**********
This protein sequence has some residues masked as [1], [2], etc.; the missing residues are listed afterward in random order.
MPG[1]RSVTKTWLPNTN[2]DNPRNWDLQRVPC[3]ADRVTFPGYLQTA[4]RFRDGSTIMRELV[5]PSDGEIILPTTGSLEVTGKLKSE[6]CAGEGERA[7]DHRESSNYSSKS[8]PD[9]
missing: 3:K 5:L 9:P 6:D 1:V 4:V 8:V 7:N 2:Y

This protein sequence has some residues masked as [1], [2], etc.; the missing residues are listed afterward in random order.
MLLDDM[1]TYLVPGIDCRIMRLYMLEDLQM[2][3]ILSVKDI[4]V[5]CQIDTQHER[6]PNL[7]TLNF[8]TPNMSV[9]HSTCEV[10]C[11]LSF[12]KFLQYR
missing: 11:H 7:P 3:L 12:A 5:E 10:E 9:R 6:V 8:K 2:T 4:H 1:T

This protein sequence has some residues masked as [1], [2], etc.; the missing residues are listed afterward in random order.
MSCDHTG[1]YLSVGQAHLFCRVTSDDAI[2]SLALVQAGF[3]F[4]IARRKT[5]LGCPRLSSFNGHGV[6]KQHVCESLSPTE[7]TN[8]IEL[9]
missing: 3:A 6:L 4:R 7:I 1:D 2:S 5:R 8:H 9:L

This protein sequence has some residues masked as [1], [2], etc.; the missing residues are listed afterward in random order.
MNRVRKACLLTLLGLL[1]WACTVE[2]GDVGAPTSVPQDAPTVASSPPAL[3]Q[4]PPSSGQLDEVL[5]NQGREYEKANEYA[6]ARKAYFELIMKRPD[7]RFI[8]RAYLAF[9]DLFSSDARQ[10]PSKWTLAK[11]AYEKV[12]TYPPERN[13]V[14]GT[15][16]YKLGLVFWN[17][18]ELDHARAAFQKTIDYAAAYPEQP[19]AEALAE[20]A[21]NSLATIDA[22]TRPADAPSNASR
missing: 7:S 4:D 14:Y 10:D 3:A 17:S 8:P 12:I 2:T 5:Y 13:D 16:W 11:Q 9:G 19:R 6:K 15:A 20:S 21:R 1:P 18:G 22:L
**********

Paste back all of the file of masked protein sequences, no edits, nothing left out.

This protein sequence has some residues masked as [1], [2], etc.; the missing residues are listed afterward in random order.
MPG[1]RSVTKTWLPNTN[2]DNPRNWDLQRVPC[3]ADRVTFPGYLQTA[4]RFRDGSTIMRELV[5]PSDGEIILPTTGSLEVTGKLKSE[6]CAGEGERA[7]DHRESSNYSSKS[8]PD[9]
missing: 3:K 5:L 9:P 6:D 1:V 4:V 8:V 7:N 2:Y

This protein sequence has some residues masked as [1], [2], etc.; the missing residues are listed afterward in random order.
MLLDDM[1]TYLVPGIDCRIMRLYMLEDLQM[2][3]ILSVKDI[4]V[5]CQIDTQHER[6]PNL[7]TLNF[8]TPNMSV[9]HSTCEV[10]C[11]LSF[12]KFLQYR
missing: 11:H 7:P 3:L 12:A 5:E 10:E 9:R 6:V 8:K 2:T 4:H 1:T

This protein sequence has some residues masked as [1], [2], etc.; the missing residues are listed afterward in random order.
MSCDHTG[1]YLSVGQAHLFCRVTSDDAI[2]SLALVQAGF[3]F[4]IARRKT[5]LGCPRLSSFNGHGV[6]KQHVCESLSPTE[7]TN[8]IEL[9]
missing: 3:A 6:L 4:R 7:I 1:D 2:S 5:R 8:H 9:L

This protein sequence has some residues masked as [1], [2], etc.; the missing residues are listed afterward in random order.
MNRVRKACLLTLLGLL[1]WACTVE[2]GDVGAPTSVPQDAPTVASSPPAL[3]Q[4]PPSSGQLDEVL[5]NQGREYEKANEYA[6]ARKAYFELIMKRPD[7]RFI[8]RAYLAF[9]DLFSSDARQ[10]PSKWTLAK[11]AYEKV[12]TYPPERN[13]V[14]GT[15][16]YKLGLVFWN[17][18]ELDHARAAFQKTIDYAAAYPEQP[19]AEALAE[20]A[21]NSLATIDA[22]TRPADAPSNASR
missing: 7:S 4:D 14:Y 10:D 3:A 17:S 8:P 12:I 2:T 5:Y 13:D 16:W 11:Q 9:G 19:R 6:K 15:A 20:S 21:R 1:P 18:G 22:L